Robin Trower: Guitar Icon Returns to Form

Robin Trower: Guitar Icon Returns to Form Brought to you by: guitar.com

Carl Perkins Procol Harum's self-titled 1967 debut album featuring the hit "Conquistador," and more importantly, "Whiter Shade of Pale," produced more than just a couple of classic rock radio standards. The album, psychedelic though it may be, announced the coming out of a young guitar whiz named Robin Trower. Modern rockers may not recognize the songs, or the band, but the more, uh, advanced among us know Trower for his unmistakable sound and sweet, dreamy style. The young Brit went solo in 1971 and scored big in the mid '70s with moody, guitar-driven albums such as Bridge of Sighs, Long Misty Days, and In City Dreams and his guitar-bass-drums power trio was a mainstay on the arena rock circuit for years.

With his latest release, Go My Way, Trower has returned after at least a five-year, three-album adventure that leaned heavily on the blues to his rock roots. In this exclusive Guitar.com interview, Trower talks about his jazzy, open-stringed chords; James Brown-inspired rhythms; and how he unleashes his creative impulses. And in the accompanying video guitar lessons, Trower teaches the finer points of some of his newest gems (Go My Way and Breathless from his newest album) and his most covered cuts, the bar-band favorites "Day of the Eagle" and "Too Rolling Stoned." Enjoy.

Guitar.com: Tell us about the new album, Go My Way, and the new record label. What's going on with your career these days?

Robin Trower: Well, the album, I've been working on for about two years, in and out of the studio. I think this album is the most time I've ever spent studio-wise, certainly on any record I've made. So, you know, I'm pretty pleased with the way it's turned out. I'm very, very happy with it.

Guitar.com: Did you do this recording in professional studios or home studios?

Trower: As a matter of fact, my friend, Paul Page, who co-produced most of the tracks with me, he's got his own studio. And we worked together on the whole album apart from two tracks, which were produced by Livingston Brown, at his studio.

Guitar.com: Where were the studios?

Trower: Well, Paul's is in Essex, near where I live. And Livi's is in London.

Guitar.com: Are these Pro Tool studios or are these analog recording systems?

Trower: Paul's studio is analog. We worked on 24-track [tape]. And Livi's studio is computer, so two tracks we did at Livi's.

Guitar.com: How do you feel about that whole world of PC based recording?

Trower: It's a good experimental place, you know. You can do things that you can't do in analog. But, overall, I prefer working in analog because the sound is just better, you know. It sounds much more beefy, the real thing.

Guitar.com: What equipment did you use in the studio? Some nice vintage amps?

Trower: Well, it's a combination. On this album I used a brand new Twin that I got from Fender. I got a '69 Marshall 100 Head, and an old Hiwatt 4x12, and a [Fender] Blues Deville, which I've had for a few years, which I really like for some things. And I just blend them all together, really. Usually, I always record the guitar sort of stereo.

Guitar.com: Your sound is such a classic sound that people want to emulate so often. Has it changed over the years, the gear you're using?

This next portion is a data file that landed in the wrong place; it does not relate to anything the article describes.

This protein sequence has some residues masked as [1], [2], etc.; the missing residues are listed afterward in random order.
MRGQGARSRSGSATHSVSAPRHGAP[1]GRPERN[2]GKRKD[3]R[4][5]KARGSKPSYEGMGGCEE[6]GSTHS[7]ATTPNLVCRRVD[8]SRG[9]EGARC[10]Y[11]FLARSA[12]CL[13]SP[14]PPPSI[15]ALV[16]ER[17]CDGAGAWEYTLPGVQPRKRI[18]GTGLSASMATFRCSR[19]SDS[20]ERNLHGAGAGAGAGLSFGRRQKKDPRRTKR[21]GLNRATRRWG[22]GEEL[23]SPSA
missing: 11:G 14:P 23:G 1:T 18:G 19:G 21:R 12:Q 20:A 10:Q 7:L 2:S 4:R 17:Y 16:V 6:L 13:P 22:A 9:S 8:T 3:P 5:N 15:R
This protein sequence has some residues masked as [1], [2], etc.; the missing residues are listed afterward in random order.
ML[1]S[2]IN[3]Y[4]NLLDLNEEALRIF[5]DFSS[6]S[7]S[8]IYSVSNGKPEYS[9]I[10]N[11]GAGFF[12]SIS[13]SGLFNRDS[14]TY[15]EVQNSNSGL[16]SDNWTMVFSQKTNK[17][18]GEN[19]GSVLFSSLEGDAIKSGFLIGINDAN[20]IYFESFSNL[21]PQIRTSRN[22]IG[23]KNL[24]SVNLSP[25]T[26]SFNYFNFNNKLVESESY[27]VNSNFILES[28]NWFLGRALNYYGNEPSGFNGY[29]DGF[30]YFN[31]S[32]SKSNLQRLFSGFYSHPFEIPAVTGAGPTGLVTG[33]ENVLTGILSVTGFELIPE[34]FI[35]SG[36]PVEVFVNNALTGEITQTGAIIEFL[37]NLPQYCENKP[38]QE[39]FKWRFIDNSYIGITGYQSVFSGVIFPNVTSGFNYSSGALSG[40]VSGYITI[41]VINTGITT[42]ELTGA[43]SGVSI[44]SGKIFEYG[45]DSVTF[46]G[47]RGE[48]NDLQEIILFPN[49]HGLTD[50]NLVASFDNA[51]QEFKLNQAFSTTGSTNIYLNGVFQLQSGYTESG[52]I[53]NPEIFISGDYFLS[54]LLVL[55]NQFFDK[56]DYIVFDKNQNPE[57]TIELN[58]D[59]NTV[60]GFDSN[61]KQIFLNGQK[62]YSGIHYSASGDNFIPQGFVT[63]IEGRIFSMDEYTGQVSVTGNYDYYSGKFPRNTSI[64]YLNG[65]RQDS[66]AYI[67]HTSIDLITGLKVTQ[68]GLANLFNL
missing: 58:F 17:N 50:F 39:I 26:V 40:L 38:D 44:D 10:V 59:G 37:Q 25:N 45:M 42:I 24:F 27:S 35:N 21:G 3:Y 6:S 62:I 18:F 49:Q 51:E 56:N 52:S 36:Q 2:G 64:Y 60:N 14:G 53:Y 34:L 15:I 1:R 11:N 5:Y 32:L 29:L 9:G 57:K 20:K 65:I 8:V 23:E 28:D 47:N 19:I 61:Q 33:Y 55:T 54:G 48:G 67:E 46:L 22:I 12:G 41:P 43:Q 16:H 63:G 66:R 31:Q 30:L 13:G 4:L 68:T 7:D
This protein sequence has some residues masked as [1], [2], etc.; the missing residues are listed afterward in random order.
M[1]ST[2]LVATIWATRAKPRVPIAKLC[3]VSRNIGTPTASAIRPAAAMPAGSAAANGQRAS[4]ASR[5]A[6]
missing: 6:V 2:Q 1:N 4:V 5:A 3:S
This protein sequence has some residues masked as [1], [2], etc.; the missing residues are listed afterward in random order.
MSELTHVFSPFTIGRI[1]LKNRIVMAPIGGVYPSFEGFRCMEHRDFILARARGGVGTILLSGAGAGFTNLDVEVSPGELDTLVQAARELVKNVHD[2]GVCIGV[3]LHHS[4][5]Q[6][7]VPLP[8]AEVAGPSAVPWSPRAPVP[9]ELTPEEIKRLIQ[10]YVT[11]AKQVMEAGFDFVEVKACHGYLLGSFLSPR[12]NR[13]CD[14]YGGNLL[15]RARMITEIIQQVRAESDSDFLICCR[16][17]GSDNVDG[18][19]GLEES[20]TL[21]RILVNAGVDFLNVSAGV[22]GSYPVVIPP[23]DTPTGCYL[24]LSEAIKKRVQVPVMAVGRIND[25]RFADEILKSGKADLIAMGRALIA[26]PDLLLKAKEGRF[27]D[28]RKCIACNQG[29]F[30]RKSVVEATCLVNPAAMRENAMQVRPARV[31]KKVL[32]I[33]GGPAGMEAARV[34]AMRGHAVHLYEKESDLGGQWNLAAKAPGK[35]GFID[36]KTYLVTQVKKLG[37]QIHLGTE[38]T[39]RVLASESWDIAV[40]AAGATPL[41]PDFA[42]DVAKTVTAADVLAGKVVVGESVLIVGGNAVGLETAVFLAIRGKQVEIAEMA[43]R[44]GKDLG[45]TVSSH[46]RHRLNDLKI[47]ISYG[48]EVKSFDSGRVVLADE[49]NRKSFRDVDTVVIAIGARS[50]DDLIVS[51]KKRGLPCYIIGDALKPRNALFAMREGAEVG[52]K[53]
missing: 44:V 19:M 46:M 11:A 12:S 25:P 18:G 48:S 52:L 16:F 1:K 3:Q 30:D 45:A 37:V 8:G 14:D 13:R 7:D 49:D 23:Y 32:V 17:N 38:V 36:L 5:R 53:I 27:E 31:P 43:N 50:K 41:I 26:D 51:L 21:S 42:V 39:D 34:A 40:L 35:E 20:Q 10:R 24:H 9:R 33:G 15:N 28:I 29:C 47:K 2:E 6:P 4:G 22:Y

Trower: I think it's fundamentally the same sort of concept, you know. But, obviously, you change equipment all the time. I mean, just this past year, I've been using this thing called a SansAmp, which I've used for most of the album, in conjunction with other things. I've always used some sort of swirl-y kind of effect. In the old days it used to be called a Uni-Vibe. Now I use a Deja 'Vibe, by Mike Fuller. And what I was doing on this album was I had a Deja 'Vibe on one side of the stereo, and on the other path the tremolo, so, you get the shift from side to side, you know.

Guitar.com: Is there any stuff, any gear, from your past that you are still trying to re-create?

Trower: Oh, no. I feel like I'm always trying to move forward. I don't believe in looking back. I mean, I like the guitar sound from the past, but it wasn't quite what I was after. I think I'm getting closer to it now.

Guitar.com: When you look back on your career and where you?re at now, how do you balance evolving, as a player, with staying true to what your original musical ideals were?

Trower: I think it's very hard. I count, sort of, the whole period of the '80's. I look back on it as being some kind of artistic write-off, really, because I feel like I got completely lost, you know. I got so bound up in this thing with record companies and trying to do stuff that would get played on the radio, and all that kind of thing. I definitely feel like that was a very barren period there. But once my manager had the idea of me having my own record label and being able to do whatever I wanted, musically; I feel like I started to come back on song, and started to write whatever I wanted to do, basically, and not worry about who might like it or not.

Guitar.com: When you mentioned your own record label, is that what you're doing now?

Trower: No. We've had three releases on our own label, V12 Records. But this new album is out on a new label called Ezra, which we just signed to. So, this will be my first sort of proper release, if you like, for quite a while.

Guitar.com: This stuff that you did on your own, with V12 Records, why did you decide not to continue?